80-year-old's Thanksgiving 'first' worth the wait

For many, traveling is as synonymous with Thanksgiving as turkey, frantic shopping and green bean casserole are. But for one Kentucky nursing home resident, this year's family gathering was far from ordinary. It was a first-ever.

Some Washington institutions more entrenched than others

When it comes to educating their offspring, the richest and most powerful people in Washington have a virtual cornucopia of top-shelf choices. But for sheer cache, Sidwell Friends School stands alone.

Just don't call me late for dinner

There's a wisecrack about getting someone's name right that ends with, "Call me whatever you want, but just don't call me late for dinner." Were it only such a light matter for some earnest seniors housing and care providers and their marketing people.

Hungry for a breakthrough

Study findings that are applicable to people's daily lives, like sleep and exercise, are good. Incorporating emotions or heart, as I've written about previously, works too. But the best way to grab the public's interest is through their stomachs.

For too many in nursing, the thrill is gone

It's generally understood that this sector faces a severe nursing shortage that's likely to worsen. Money alone is not going to make this problem disappear. That's because the real challenge goes beyond take-home pay.

Good news for Medicaid facilities

Nursing homes that take Medicaid beneficiaries or dual eligibles often know they are admitting low-income, chronically ill seniors. Now there is some good news: The Centers for Medicare & Medicaid Services announced it will increase payments for dual eligibles enrolled in one of 12 state-administered demonstration programs.

Guinness was calling and these LTC record breakers answered

A little-known fact in Berklan family lore is that I was once part of a Guinness World Records Book entry. There are press clippings somewhere at the house, but I don't know exactly where.

Paro goes to Hollywood

It's not too often that I see topics that we cover at McKnight's spill over into pop culture. Especially not on a brand new, critically acclaimed Netflix comedy series.

This new budget doesn't pass the smell test

For many operators, the new federal budget is beginning to smell like a rotten onion. And as more of its layers get exposed, the stench keeps getting worse.

Sloan's appointment is a historic moment

While I couldn't be everywhere during LeadingAge, to the best of my knowledge new executive and president Katie Smith Sloan didn't walk across the stage to the tune of a Chimamanda Ngozi Adichie quote and a backdrop that said feminist, a la Beyonce.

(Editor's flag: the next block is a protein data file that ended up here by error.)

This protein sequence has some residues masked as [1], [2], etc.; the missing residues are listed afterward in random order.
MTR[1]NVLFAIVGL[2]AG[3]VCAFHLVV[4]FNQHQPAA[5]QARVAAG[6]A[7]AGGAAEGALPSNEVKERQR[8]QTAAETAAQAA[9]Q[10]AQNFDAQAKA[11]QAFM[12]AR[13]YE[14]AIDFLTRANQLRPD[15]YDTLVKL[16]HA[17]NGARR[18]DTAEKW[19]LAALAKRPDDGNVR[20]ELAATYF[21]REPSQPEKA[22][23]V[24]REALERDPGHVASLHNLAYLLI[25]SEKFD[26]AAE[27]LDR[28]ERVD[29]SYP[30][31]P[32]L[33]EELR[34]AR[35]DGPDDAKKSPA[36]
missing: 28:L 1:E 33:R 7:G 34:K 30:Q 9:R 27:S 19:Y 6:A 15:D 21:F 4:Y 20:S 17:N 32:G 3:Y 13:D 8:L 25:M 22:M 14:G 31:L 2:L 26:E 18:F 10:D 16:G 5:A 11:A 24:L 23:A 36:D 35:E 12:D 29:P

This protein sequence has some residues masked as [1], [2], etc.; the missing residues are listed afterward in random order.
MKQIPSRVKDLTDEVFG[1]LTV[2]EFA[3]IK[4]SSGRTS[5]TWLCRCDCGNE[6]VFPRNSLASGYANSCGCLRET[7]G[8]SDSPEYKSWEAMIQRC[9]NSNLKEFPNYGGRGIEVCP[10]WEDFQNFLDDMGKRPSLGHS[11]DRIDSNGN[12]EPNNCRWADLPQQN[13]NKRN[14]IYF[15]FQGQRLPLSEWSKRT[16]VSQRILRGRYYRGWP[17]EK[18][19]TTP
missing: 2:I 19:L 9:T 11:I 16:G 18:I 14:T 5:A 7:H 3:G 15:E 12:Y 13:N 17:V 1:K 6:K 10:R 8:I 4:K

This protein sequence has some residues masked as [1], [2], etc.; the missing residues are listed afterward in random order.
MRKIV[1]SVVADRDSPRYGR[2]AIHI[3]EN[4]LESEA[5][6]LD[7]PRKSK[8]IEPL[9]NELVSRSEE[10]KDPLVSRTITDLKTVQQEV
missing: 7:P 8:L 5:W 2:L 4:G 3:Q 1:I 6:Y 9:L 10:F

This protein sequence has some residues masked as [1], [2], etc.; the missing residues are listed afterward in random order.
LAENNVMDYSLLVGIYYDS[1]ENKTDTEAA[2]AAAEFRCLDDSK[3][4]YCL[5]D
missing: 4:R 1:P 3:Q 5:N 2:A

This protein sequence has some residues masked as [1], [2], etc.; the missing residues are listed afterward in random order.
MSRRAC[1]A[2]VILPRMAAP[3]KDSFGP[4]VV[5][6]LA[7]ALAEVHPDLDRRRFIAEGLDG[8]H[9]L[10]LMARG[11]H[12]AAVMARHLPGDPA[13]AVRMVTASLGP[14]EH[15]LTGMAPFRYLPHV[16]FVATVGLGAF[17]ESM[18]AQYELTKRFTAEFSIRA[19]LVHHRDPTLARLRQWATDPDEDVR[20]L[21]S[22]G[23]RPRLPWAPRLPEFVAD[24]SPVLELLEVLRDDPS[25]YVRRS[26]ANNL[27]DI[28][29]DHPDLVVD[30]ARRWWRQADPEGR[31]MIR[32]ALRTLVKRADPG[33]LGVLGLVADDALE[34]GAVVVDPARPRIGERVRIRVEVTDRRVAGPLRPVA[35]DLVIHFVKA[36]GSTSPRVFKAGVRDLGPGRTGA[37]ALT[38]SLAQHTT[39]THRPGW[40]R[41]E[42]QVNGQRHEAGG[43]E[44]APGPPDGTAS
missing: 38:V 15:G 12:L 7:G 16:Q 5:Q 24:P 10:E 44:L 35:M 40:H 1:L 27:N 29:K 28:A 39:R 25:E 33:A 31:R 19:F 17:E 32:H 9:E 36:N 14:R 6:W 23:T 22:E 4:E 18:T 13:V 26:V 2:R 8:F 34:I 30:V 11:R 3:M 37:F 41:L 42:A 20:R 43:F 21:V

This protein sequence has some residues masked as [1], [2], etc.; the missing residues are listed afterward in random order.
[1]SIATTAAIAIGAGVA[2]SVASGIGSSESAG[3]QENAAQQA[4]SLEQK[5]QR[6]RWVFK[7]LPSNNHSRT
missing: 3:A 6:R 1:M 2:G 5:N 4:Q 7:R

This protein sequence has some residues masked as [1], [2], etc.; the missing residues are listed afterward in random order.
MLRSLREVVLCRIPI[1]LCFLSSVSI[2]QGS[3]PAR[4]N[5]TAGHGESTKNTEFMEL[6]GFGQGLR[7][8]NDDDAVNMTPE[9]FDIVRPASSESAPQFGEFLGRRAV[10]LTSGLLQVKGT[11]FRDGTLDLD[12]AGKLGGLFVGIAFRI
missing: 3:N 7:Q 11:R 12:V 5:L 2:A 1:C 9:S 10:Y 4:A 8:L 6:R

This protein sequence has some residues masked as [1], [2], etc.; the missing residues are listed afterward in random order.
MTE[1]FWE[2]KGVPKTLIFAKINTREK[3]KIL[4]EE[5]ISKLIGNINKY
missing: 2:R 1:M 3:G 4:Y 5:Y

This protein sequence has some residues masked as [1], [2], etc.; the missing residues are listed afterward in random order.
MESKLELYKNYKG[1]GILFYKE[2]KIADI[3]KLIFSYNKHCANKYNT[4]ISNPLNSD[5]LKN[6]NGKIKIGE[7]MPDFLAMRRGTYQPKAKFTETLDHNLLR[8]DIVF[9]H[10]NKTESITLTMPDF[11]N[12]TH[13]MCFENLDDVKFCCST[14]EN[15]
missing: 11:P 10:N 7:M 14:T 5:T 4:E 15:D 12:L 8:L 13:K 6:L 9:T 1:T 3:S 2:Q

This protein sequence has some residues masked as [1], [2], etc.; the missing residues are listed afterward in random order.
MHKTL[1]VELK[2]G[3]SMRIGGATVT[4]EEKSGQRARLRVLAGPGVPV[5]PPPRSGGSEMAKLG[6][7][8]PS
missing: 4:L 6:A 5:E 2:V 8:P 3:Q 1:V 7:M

Teen astounds with solution for wandering monitoring today, Alzheimer's next?

Kenneth Shinozuka modestly aspires to find a cure for Alzheimer's disease, and he might be just the guy to do it. He's already created a personal sensoring system that could revolutionize the wandering management industry and he hasn't even finished high school yet.

The stories behind 'Still Alice'

In researching story ideas for McKnight's, I come across a lot of scientific articles on the latest and greatest breakthrough in Alzheimer's disease and dementia research. Unfortunately, between all of the research, clinical trials and peer reviewed papers, something gets lost: heart. And I'm not alone in that feeling.

Who'll pay for long-term care? Some answers that are worth the wait

Providers should be waiting with baited breath for the upcoming announcement of the latest findings of the Pathways project. They might hold solutions to long-term care's payment puzzle.

Understanding Lewy body dementia

The song "Friend Like Me" has popped up pretty frequently on my favorite Pandora station lately, and that's made me sad. It was sung in the movie "Aladdin" by Robin Williams, who committed suicide last year. Now, there might be some good coming out of it.

The secrets to motivating your staff lie here

Americans love rewards. Perhaps nowhere else is the carrot-and-stick strategy put to more frequent or hopeful use than the United States. But 6,000 lucky long-term care providers learned how and why there are far better ways to motivate people Tuesday morning.

Do it for your herd

How do you convince some 50,000 plus college students, faculty and staff to get a flu shot? If you're the university I attended, you hand out stickers with a catchy slogan and a cartoon cow on them.

ICD 10: revenge of the weird and obscure

It was just about a month ago that providers transitioned to the International Classification of Diseases, 10th Revision - ICD-10. While the early reviews have been decidedly mixed, one thing is for sure: weird and obscure was never like this.

Cute is as cute does

As the leading long-term care professional publication, we know ahead of time that certain columns will provoke conversation and comments. But responses to a column this week about not calling residents "cute" caught me by surprise.

New Parkinson's study something to sniff at — please